Nationwide, concerned parents and community members have taken matters into their own hands, fearing that students will be bullied when their classmates discover that they can’t afford lunch or struggle to concentrate in class because they’re hungry. In 2016, writer Ashley C. Ford inspired her Twitter followers to wipe out over $100,000 of outstanding lunch debt in Minneapolis schools. In March 2018, reports began circulating that a student in the neighboring town of West Warwick had his lunch thrown away by a cafeteria worker because he didn’t have enough money in his account. Administrators in West Warwick were happy to accept her donation of $4,000 and apply it to students’ accounts, Penta told WPRI.
That district, which is separate from Warwick Public Schools, also announced that students would no longer be denied a hot meal based on their ability to pay. On Sunday, Penta wrote on Facebook that she had met twice with district officials about paying off students’ lunch debt and tried to offer them an additional $4,000. As a result, the recent news that students who couldn’t afford lunch would be getting a cold sandwich came as a blow to her. Administrators also noted they had suggested that Penta should create a program to decide which students would have their lunch debt erased, and review the applications herself.
3 things you can do to stop student lunch shaming
The problem of school lunch debt, or the debt students acquire when they cannot pay for their school lunches, drew national attention back in 2015 when a Colorado cafeteria worker was fired for giving food away to hungry students who didn’t qualify for a free or reduced lunch. After hearing about the problem on CNN last year, Jeffrey Lew, a concerned father from Washington, took action by starting a campaign on GoFundMe, the success of which surprised even him: within five days he had raised $50,000 to pay off lunch debt in the Seattle Public Schools district and two other districts in the state. Now a self-proclaimed school lunch shaming and debt activist, Lew wanted to start another campaign that would eliminate all lunch debt for every Washington school district. School lunch shaming has garnered enough public criticism to attract the attention of political leaders. In 2017, New Mexico state senator Michael Padilla wrote legislation that banned school lunch shaming practices, inspiring a wave of similar bills in state and federal legislatures.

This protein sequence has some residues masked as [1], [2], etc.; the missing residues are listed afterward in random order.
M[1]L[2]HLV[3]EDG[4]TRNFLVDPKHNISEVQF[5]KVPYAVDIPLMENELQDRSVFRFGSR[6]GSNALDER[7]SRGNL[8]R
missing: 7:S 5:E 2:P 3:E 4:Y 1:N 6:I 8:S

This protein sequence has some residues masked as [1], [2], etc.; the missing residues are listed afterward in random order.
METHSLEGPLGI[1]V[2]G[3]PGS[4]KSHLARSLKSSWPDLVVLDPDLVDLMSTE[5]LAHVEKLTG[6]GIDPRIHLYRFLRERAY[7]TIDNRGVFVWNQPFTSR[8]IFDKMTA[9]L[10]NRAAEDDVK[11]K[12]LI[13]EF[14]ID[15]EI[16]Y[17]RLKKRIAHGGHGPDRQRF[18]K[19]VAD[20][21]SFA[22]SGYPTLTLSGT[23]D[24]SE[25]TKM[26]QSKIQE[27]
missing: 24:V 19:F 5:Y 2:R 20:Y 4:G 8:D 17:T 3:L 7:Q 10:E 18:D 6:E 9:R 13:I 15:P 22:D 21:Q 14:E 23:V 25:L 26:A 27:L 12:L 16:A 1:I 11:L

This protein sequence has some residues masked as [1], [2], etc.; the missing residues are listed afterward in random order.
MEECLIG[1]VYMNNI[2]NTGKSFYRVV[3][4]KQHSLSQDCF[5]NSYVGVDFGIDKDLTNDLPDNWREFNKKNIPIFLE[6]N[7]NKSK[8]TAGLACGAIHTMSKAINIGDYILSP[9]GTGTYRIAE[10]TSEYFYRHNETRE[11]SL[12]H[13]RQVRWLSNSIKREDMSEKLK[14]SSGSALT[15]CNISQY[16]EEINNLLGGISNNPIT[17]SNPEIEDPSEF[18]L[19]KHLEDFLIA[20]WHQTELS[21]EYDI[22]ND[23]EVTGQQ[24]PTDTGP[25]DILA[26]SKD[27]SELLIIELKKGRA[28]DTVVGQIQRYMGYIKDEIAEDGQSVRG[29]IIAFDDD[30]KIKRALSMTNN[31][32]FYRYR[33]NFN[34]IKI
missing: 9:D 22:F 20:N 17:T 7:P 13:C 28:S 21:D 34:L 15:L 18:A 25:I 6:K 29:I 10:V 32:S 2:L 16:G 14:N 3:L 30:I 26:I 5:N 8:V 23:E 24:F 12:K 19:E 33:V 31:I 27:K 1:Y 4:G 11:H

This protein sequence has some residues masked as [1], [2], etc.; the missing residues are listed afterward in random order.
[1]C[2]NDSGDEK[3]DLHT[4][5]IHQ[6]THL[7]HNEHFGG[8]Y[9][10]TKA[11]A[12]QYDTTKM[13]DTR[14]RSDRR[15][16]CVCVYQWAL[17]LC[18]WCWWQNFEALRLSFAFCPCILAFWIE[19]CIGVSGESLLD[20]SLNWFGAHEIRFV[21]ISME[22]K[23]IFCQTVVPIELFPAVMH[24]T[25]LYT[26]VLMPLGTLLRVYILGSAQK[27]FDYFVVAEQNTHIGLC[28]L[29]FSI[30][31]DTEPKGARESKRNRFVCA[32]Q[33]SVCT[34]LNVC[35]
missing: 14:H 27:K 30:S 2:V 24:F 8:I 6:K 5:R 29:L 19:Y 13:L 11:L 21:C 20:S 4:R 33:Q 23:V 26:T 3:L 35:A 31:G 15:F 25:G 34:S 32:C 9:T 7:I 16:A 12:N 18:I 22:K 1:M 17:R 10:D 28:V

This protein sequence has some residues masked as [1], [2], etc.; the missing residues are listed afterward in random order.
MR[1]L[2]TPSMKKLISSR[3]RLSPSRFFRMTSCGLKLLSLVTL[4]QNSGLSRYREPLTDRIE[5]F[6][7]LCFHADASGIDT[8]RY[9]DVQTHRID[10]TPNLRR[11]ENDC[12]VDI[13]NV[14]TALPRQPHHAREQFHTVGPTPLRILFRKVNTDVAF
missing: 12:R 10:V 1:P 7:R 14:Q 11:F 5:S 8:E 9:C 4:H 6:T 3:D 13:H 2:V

One effort helped raise more than $100,000 for lunch debt in the Minneapolis Public Schools district. Making school lunch debt common knowledge is a central part of Lew’s strategy. In the last two years, the crowdfunding site GoFundMe has helped raise more than $500,000 to pay off schools’ lunch debt. If you choose the latter, Lew suggests first calling your school district and asking if they have families with school lunch debt, how much they owe, and if there are any existing campaigns to address it. Though viral stories about lunch shaming often cast school administrators in an unflattering or even villainous light, the crux of the problem is that schools are almost always between a rock and a hard place when it comes to their budgets.
When parents don’t or can’t pay for their child’s school lunch, and the student hasn’t been enrolled in a free or reduced lunch program, a school can rack up tens of thousands of dollars in debt to the school district. Push for federal legislation that bans school lunch shaming and increases funding for reduced and free lunch programs.